Canada-Tanzania partnership will enhance clinical skills and training

September 28, 2020 | Author: Royal College Staff
2 MIN READ

This project is a 2020 recipient of grant funding from the Royal College’s new International Development, Aid and Collaboration (IDAC) program. This grant supports projects that improve health profession education and local capacity in low- and middle-income countries.


Physicians from the University of Calgary’s Cumming School of Medicine, including Dianne Mosher, MD, FRCPC, Tom Feasby, MD, FRCPC and Gwen Hollaar, MD, FRCPC, are expanding a longstanding partnership in Tanzania to address locally identified needs in physician training and practice.

“On a recent visit, our Tanzanian clinical partners asked us to help them improve their clinical skills and clinical training programs,” said Dr. Mosher, associate dean of Strategic Partnerships and Community Engagement at the Cumming School of Medicine. “Royal College IDAC funding will help us achieve that.”

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CUHAS students being taught using simulation (Submitted photo)

Building on an established partnership

The Cumming School of Medicine has worked since the early 2000s with the Catholic University of Health and Allied Sciences (CUHAS) at Bugando Medical Centre in Mwanza, Tanzania. Collaboratively, they have developed many educational programs including a Master of Public Health, a joint PhD, an International Medical Education Leadership program and Kolabo — a psychiatry and mental health education program. The strong relationship that developed between these two organizations has enabled the partners to build robust governance and accountability structures, comprehensive risk management strategies and evaluation models.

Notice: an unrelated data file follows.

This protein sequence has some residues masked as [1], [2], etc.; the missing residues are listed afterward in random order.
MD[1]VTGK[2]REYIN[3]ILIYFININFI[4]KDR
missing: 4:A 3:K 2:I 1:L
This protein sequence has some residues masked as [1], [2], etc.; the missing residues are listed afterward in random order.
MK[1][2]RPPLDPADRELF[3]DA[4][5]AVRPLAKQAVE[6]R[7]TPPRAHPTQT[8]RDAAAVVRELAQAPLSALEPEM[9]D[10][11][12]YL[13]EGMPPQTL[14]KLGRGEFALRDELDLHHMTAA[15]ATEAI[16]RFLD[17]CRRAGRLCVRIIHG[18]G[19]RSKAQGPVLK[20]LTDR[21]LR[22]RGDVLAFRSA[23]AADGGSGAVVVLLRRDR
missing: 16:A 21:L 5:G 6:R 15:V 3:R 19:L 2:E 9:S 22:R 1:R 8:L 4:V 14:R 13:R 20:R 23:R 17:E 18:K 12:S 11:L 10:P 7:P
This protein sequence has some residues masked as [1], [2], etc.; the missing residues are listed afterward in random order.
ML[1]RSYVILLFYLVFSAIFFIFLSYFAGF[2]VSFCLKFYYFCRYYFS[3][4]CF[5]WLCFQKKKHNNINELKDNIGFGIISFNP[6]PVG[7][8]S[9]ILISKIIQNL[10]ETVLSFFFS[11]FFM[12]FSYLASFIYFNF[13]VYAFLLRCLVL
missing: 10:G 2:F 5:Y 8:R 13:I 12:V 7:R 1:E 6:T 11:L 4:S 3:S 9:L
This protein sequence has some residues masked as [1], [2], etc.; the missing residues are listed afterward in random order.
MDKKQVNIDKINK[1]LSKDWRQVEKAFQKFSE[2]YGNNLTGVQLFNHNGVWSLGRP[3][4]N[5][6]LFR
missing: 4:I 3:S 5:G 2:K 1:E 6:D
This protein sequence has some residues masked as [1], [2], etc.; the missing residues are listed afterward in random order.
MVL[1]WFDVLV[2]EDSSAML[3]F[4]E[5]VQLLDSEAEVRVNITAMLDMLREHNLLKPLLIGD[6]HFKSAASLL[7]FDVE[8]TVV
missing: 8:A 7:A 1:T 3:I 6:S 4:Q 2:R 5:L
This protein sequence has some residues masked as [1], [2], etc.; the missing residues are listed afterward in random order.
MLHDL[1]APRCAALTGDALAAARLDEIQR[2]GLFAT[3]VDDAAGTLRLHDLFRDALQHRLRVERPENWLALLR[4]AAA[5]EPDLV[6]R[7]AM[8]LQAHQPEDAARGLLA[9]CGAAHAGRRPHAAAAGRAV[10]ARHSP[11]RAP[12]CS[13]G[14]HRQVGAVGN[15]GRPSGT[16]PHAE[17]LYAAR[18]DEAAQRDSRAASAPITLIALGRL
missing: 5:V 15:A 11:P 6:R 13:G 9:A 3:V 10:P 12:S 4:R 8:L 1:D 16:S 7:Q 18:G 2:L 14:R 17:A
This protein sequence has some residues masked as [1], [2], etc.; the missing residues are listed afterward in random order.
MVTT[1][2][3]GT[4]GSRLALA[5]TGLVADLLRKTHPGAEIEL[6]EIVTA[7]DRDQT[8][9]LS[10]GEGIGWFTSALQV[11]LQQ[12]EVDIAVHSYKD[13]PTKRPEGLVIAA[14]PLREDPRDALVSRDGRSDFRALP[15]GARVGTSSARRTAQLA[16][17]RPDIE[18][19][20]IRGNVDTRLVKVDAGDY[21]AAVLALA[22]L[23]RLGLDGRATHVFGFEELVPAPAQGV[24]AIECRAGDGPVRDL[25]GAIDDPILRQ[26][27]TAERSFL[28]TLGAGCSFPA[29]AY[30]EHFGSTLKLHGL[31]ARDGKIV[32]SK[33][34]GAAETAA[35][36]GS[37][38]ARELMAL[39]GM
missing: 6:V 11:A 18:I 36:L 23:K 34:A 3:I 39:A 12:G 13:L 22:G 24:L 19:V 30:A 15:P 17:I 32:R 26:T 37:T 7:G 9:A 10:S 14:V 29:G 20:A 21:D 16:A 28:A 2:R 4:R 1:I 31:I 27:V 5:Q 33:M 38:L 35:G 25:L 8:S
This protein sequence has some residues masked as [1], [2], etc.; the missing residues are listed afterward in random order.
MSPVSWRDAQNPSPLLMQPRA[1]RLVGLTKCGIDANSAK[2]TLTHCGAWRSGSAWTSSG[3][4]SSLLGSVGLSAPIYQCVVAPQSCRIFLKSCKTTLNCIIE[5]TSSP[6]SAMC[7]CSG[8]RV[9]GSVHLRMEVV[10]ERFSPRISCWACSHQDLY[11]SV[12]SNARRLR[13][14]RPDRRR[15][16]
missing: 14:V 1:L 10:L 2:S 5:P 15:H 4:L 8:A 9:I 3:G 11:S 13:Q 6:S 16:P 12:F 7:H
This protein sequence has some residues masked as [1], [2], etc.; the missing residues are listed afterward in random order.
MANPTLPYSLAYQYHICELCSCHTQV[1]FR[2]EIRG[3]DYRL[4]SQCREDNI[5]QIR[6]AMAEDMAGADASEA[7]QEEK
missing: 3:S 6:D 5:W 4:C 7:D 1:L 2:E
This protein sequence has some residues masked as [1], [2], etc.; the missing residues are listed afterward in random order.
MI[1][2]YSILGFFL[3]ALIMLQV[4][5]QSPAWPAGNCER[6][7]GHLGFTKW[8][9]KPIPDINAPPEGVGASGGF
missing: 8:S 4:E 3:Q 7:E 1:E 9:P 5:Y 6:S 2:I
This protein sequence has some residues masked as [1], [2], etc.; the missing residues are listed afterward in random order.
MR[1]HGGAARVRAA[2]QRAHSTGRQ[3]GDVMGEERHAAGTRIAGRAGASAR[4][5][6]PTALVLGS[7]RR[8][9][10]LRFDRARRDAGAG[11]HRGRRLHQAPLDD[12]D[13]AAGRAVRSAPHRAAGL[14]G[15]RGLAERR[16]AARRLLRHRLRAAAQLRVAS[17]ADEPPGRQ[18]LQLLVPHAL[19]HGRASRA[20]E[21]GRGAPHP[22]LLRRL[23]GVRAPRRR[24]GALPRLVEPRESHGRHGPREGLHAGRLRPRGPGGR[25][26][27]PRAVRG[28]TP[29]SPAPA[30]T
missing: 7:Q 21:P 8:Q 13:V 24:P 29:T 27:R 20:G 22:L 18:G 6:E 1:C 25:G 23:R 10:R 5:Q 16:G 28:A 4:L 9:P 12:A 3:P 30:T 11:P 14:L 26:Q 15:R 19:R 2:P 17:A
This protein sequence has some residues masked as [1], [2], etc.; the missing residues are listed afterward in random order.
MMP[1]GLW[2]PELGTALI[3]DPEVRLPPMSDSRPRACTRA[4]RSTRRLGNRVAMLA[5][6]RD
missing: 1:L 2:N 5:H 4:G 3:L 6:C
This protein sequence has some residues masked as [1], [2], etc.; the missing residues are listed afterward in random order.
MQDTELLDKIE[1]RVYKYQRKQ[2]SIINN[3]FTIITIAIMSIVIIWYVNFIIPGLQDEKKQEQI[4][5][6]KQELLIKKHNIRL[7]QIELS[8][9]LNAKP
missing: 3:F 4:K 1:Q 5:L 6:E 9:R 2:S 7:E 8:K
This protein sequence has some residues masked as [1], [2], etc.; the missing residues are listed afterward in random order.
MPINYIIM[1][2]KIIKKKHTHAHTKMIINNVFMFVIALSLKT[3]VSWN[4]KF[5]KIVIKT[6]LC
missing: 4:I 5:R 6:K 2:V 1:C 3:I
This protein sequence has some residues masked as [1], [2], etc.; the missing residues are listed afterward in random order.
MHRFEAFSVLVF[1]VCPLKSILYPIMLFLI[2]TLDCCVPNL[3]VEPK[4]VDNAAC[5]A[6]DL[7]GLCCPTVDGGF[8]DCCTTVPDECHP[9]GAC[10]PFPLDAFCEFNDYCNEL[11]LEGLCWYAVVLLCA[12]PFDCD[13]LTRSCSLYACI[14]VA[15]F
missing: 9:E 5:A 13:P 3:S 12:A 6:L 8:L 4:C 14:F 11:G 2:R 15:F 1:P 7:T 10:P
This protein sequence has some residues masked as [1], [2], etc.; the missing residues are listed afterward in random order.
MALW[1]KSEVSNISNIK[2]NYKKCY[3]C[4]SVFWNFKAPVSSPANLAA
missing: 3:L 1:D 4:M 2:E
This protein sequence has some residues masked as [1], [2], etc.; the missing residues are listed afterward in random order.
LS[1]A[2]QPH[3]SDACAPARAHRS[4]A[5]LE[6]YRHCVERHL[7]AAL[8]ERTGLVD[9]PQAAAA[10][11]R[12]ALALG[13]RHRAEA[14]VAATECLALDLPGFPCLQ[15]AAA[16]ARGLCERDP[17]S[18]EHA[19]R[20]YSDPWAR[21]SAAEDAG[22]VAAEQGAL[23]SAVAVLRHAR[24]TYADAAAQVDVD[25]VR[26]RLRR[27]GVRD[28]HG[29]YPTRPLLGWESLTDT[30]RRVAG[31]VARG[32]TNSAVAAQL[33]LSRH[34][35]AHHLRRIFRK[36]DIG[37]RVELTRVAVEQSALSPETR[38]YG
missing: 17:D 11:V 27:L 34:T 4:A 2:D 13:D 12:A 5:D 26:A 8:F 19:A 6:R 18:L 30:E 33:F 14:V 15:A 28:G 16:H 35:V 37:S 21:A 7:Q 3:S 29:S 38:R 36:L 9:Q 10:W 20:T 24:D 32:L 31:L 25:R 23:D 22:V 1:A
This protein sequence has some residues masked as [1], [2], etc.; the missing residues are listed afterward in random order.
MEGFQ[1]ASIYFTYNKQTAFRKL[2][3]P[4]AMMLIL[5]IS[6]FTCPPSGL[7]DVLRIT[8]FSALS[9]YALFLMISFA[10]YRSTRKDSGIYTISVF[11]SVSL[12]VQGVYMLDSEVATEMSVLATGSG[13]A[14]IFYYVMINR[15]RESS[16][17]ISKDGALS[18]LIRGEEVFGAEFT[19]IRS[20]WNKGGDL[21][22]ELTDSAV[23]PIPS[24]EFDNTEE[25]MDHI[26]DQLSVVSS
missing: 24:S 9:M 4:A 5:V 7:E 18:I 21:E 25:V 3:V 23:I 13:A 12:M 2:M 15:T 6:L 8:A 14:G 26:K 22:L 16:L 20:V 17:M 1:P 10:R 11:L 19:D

“This cohort of Tanzanian clinical leaders is now ready and eager to work closely with colleagues from Canada to build their capacity in specific clinical areas,” said Dr. Mosher. CUHAS wishes to increase physicians’ expertise and skills in the ICU, and in pediatric emergency, and obstetrics and gynecology. They have also asked for assistance with curriculum development and evaluation in some of their residency training programs.

A joint planning exercise

The expanded work planned for 2020 will start with a joint planning exercise between the Cumming School of Medicine and CUHAS. University of Calgary specialists will spend a week working alongside their Tanzanian counterparts in their clinics, operating rooms and emergency rooms. This experience will form the basis of a needs assessment and a resulting plan to improve clinical skills. Some training possibilities include clinical mentorships, specialized courses and simulation training in Tanzania, as well as observerships in Calgary.

“We will work closely with the Tanzanian residency program directors to understand their programs, their strengths, limitations, needs and opportunities,” said Dr. Mosher. “Together, we will develop plans to address these issues.”


Due to COVID-19 and travel restrictions, a number of project activities originally planned for earlier this year have been delayed. Some activities have since restarted, while others are waiting for an appropriate and safe time to resume.


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